His life turned around completely when one night his entire family and fellow performers were brutally murdered… Killed by members of the Chandrian who were supposed to exist only in myths. Kvothe was left all alone and had to survive on the streets for various years, now learning different lessons than before. But he never gave up on his goal to join the University of magic, and because of his boldness and intelligence he was accepted at an incredible young age. Problems didn’t cease to exist there. Not only his lack of money causes problems, his is also unfortunate enough to set various Masters and the high born Ambrose against him. Banned from the library, he has to search in different places to get his information… And the lovely Denna who keeps appearing and disappearing in his life doesn’t help much in trying to keep him out of trouble.


Myths, adventures, dangers, magic and a little pinch of romance thrown in… This book is definitely mindblowing and the story is beautifully written. The songs, the use of invented languages, the prose itself… It’s hard to properly describe the feelings when reading The Name Of The Wind, and it has been some time since I’ve read a book with so many ‘quotable’ and interesting phrases. In short, it’s definitely not the typical fantasy book and absolutely worth the try if you haven’t read it yet. Trust me, you will discover soon enough if this book is for you, and when you do, I hope you will enjoy it the way I did.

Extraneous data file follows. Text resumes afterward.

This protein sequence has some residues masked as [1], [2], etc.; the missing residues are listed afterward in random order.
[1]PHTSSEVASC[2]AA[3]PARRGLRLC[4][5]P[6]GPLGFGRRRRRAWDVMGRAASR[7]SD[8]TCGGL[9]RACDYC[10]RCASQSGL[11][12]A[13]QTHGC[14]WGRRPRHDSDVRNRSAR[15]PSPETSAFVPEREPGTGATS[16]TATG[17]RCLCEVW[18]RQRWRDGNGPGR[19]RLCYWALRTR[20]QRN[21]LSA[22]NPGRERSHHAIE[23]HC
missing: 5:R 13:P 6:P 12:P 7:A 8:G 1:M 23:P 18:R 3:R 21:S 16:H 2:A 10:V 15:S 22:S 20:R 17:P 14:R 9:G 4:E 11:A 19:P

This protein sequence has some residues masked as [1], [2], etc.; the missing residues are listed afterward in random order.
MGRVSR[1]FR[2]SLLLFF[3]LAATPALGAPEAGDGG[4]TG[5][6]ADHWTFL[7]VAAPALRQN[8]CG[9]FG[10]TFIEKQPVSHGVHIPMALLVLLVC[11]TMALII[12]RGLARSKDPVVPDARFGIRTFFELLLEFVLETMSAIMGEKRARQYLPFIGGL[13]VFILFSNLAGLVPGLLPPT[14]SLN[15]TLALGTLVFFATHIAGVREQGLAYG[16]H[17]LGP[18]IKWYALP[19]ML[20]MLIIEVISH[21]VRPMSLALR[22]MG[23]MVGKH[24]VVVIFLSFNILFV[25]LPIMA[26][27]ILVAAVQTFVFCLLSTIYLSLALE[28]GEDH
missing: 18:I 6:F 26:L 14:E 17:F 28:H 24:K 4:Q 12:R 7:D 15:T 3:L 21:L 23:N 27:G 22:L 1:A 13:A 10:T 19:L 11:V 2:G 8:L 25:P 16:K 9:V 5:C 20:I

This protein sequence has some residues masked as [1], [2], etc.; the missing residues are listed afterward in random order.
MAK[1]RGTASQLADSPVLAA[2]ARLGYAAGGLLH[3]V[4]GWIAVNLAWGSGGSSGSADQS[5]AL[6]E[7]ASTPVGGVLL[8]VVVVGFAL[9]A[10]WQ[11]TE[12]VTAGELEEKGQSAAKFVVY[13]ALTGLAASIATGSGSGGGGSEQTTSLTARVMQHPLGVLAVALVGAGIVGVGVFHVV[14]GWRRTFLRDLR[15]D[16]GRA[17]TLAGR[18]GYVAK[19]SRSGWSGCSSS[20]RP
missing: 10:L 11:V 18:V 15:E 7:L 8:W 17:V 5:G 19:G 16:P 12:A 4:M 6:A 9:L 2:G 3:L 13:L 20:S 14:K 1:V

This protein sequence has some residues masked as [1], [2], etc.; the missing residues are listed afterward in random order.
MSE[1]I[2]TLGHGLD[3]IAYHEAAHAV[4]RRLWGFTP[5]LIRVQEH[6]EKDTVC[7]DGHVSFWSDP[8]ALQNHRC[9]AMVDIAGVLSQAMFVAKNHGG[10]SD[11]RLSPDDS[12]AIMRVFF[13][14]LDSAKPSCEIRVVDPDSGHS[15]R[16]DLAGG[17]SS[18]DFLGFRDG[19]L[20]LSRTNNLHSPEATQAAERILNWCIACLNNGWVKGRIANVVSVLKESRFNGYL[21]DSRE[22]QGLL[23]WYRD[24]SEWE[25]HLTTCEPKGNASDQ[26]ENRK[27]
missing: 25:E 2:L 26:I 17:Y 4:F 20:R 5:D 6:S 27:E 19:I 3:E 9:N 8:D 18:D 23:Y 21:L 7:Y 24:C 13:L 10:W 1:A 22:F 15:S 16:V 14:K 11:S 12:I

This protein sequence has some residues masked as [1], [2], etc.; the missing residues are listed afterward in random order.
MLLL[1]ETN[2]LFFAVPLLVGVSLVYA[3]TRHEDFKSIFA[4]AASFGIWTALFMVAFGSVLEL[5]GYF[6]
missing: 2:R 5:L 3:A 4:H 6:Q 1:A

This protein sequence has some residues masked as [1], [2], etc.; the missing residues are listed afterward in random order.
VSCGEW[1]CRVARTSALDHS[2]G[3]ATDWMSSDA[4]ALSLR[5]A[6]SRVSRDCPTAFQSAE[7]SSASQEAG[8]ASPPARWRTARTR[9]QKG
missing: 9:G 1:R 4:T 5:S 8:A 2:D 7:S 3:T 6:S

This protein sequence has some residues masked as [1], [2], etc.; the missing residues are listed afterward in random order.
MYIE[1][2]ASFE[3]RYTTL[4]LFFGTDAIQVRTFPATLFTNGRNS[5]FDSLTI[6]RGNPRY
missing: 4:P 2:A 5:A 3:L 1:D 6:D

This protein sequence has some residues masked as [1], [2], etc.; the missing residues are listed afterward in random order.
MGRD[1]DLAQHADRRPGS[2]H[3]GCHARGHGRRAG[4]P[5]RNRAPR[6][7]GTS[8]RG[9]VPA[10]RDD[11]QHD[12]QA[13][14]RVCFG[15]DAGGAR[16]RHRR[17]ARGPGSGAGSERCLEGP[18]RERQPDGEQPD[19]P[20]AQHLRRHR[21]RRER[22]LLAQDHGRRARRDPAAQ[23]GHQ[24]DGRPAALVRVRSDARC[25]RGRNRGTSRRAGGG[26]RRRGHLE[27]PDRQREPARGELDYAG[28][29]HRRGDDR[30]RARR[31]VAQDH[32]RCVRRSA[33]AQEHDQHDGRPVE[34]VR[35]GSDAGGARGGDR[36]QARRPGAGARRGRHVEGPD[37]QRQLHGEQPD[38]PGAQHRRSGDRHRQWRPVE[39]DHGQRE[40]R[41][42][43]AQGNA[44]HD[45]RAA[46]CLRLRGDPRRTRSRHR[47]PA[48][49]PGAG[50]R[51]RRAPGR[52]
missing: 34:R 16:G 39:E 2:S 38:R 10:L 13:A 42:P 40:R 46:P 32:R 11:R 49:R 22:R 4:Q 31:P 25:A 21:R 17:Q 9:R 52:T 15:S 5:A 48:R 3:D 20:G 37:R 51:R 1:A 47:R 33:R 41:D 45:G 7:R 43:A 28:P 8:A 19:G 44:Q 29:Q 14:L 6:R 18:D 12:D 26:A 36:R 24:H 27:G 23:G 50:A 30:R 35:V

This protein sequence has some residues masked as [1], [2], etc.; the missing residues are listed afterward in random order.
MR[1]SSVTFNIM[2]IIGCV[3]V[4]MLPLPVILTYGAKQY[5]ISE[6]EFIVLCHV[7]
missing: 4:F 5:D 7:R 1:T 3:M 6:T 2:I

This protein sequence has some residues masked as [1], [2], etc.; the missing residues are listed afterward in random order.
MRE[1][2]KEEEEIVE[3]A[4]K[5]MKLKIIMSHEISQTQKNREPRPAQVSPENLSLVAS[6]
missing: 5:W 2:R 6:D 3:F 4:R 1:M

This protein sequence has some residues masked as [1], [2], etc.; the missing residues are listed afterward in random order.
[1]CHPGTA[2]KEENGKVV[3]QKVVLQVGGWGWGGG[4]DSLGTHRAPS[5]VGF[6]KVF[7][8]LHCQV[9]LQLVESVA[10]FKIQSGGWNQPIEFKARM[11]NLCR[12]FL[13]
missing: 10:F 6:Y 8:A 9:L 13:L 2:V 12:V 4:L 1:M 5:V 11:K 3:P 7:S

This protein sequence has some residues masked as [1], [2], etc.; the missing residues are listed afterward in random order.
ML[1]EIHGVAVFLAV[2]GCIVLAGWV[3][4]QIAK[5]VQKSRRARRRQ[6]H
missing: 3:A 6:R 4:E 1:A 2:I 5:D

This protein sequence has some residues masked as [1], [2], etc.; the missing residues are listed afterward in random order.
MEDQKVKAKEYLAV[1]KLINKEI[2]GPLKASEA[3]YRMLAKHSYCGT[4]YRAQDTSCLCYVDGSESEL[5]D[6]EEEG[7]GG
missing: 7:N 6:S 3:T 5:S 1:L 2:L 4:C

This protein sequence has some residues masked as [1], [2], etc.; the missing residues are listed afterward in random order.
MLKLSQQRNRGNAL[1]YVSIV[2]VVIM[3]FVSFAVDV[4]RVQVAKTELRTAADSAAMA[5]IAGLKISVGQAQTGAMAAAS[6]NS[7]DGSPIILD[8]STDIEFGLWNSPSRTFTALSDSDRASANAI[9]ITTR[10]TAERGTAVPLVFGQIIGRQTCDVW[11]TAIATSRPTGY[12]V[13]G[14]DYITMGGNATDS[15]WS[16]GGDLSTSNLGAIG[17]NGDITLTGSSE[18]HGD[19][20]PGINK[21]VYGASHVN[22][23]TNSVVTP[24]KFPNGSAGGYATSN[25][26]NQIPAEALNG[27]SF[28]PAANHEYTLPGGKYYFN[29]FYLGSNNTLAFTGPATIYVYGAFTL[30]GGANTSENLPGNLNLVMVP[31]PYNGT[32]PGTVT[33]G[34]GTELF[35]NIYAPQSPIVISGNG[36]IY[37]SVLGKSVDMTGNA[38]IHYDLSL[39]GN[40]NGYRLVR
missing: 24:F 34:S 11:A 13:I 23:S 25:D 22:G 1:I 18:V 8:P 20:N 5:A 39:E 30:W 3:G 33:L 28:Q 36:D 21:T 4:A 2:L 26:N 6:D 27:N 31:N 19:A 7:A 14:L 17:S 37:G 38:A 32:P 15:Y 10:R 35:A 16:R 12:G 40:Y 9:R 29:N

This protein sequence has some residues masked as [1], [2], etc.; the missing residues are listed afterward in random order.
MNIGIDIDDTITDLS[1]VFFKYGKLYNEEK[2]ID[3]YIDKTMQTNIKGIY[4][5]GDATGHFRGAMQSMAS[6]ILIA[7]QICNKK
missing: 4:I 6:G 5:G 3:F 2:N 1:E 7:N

BOOK REVIEW: The Known World – by Edward P. Jones


Title: The Known World
Author: Edward P. Jones
Genre: Historical Fiction, Contemporary
First published: August 14th 2003
Finished reading August 10th 2014
Pages: 388
Rating 3

“The hitter can never be the judge. Only the receiver of the blow can tell you how hard it was, whether it would kill a man or make a baby just yawn.”


I first found this book when I was browsing for interesting historical fiction novels back in January. The story itself about a black farmer and former slave in the US of the 19th century sounded interesting and I decided to get a copy. After many months of collecting dust, I finally had the chance to read The Known World for the Dusting Off The Shelf Read-A-Thon. Unfortunately it wasn’t as good as I thought it would be… Don’t get me wrong, the story itself is definitely worth reading. It’s just that Edward P. Jones seemed to be wanting to include the stories of too many slaves and their owners, and the change in POV was confusing at some points. The fact that he wasn’t following a straight timeline didn’t help either, and it slowed down my reading considerately. If you don’t like keeping track of many characters and timelines, this book is definitely not for you. But if you like reading more about the situation of slaves and former slaves in the US before the Civil War, this one is still quite interesting.